Tuesday, August 30, 2011

Gettin' fancy

We've been without pillowcases for a week. Somehow, someway, somewhere they got misplaced in the laundry.

Just the pillowcases are missing, as far as I can tell. I'd for sure notice if some of my clothes were gone because I wear the same five things all summer.

But back to the pillowcases. I said I'd make a new set. Perfect excuse to buy fabric.


I love, love, love the DS Quilts line at JoAnn. That's where all this is from.

I thought the pillows might look plain, so I used one of my decorative stitches to fancy it up.

Decorative stitches
I like it.

The baby quilt is getting quilted.


I stared last night and, like everything else with this quilt, decided I hated it. So I stopped, had a glass of wine and went to bed. This morning I thought it was fine.


The Essex Linen is quilting just like any other fabric. The quilt sandwich doesn't seem heavier.

Here's a lame cellphone photo of the back.


The grey is Quilter's Linen. It's regular cotton with a linen-esque texture print.

I ordered it when I planned to border each block in grey. This is the back of the fabric; the front is much darker.

That's the front.

Here's hoping I finish up the quilting tonight, in honor of Melinda. Maybe I'll have a beer. Also in honor of Melinda.

And, ahem, the adorable dog photos for Aug. 30, 2011:


Adorable dog photo for Aug. 30, 2011

Thursday, August 25, 2011

Bits of the season

Nothing about sewing, but photos of summer meals.


Beet soup, almost all from our garden.
Roast beets, carrots, onions and garlic for 30 minutes at 425. Boil veggie trimmings with water for an hour to make stock. Let cool, then puree to desired consistency. Eat cold or warm with yogurt on top.

Throw 2.5 cups of flour and 1 cup of butter plus salt to taste in the food processor. Pulse until it's pebble-sized, and then add water to make crust. Chill for 30 minutes. For the filling, roast sweet potatoes until soft, mix with peas and add spices. I did salt, pepper, tandoori and curry. Roll dough into 2-inch circles, put filling in the middle and pinch edges closed. Bake at 400 until brown. You can freeze for later too.

Salads, etc.
(1)Chop cucumber. Blend olive oil, vinegar, salt, pepper and lots of mint in a Magic Bullet or something similar. Toss it all together. (2) Blanch broccoli. Crush and toast almonds. Magic Bullet some tahini, soy sauce, garlic, sesame oil and rice wine vinegar. Toss it up. (3) Buy awesome bread and cheese.

Summer dinner

Bread. Garden tomatoes. Perfection.

And the cool Goodwill find ($5!) I think Tim is claiming as his.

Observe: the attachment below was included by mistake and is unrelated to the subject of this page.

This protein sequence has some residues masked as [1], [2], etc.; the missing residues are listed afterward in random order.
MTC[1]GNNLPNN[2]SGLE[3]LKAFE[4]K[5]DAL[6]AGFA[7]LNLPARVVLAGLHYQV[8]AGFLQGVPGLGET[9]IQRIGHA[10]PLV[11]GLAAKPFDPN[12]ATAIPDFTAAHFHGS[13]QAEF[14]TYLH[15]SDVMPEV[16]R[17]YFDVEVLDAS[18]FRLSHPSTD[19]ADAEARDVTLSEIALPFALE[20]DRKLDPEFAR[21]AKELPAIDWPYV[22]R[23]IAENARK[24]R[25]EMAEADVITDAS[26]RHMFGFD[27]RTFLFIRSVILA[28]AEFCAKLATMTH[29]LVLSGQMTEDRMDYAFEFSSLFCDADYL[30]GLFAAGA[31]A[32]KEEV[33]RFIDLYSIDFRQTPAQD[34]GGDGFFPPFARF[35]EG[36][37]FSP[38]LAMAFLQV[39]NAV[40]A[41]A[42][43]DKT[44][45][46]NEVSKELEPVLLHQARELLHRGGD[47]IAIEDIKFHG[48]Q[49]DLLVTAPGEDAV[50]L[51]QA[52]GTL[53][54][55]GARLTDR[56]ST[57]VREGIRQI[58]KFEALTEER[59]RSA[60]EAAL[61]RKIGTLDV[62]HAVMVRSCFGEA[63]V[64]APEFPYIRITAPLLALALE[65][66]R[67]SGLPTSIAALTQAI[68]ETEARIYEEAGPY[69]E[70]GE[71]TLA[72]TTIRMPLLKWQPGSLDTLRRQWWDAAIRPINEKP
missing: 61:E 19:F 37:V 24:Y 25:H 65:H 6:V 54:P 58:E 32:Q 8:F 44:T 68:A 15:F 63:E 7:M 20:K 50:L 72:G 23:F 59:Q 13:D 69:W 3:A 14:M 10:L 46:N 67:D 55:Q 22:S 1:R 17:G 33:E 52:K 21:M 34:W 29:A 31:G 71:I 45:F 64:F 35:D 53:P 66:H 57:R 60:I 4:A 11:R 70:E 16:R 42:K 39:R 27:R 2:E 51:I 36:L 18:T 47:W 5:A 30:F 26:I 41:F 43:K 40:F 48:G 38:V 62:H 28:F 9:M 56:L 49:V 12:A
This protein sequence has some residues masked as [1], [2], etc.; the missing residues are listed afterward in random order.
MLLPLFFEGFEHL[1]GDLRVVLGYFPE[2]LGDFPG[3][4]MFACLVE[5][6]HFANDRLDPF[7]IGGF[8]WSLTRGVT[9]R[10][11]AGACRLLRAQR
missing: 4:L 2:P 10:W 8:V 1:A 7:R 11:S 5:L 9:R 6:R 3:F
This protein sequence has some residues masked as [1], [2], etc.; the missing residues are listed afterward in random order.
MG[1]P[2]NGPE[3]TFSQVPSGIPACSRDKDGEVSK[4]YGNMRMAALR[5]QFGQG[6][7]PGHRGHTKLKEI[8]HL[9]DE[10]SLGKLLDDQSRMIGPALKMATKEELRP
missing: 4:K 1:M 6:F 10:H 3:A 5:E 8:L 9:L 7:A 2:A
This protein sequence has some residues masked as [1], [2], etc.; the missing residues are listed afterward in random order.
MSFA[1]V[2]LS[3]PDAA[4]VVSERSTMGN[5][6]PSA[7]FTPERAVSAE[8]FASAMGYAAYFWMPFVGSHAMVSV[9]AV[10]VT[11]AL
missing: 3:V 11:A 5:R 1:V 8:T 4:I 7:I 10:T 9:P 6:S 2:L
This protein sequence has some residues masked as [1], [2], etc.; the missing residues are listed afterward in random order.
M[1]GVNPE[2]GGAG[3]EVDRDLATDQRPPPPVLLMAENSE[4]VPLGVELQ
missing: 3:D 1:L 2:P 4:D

Goodwill find


Zipper madness

I've been on baby quilt hiatus, waiting for more Essex Linen. It came yesterday and got washed today, so I'll be back at it tonight.

But in the lull, I had a bit of a zipper attack.

Camera case

Camera pouch!

Camera case

Whales AND pigs, together in harmony.

Camera case

Zippity zip zip zip.

And now on to other things.

It was sewing machine maintenance day today.

Sewing machine maintenance day

It happens once or twice a month. The fella gets brushed out weekly because ::damn:: there's a lot of fuzz buildup. The Bernina guy assured me it's normal when half the things you sew have batting. But still. Gez.

But once a month it needs a little more: a good oiling. The manual says to oil BEFORE (in caps, so you know they're serious) you sew to avoid oil leaking on your fabric. That seems backward to me, so I sew for about 15 minutes on muslin scraps after the oiling. I've never had oil leakage, but it gives me the opportunity to check out all my pretty stitches.

Sewing machine stitches

Thirty-seven years old and it still sews in circles (and diamonds and comma shapes) around newer machines.

::Now, jumping to another topic just because it was laundry day::

Bamboo batting -- yes it holds up well. Super well.

Bamboo batting

This quilt has been loved. Tough love. It's been camping and fishing and to parks and used as a towel after swimming. It's been swiped away by Chowder for a makeshift bed when no one was looking. Tom peed on it once.

So it's been through some stuff. And had all that stuff washed out of it with extra-hot water and harsh detergent in less-than-ideal machines. Followed through a cycle in the dryer on high heat.

Bamboo batting

It's just as quilty soft as it started out.

So it's worth it. Half-off coupons at JoAnn don't hurt either.

Tuesday, August 23, 2011

ZIPPER! (and the pillow it's attached to)



That's my zipper!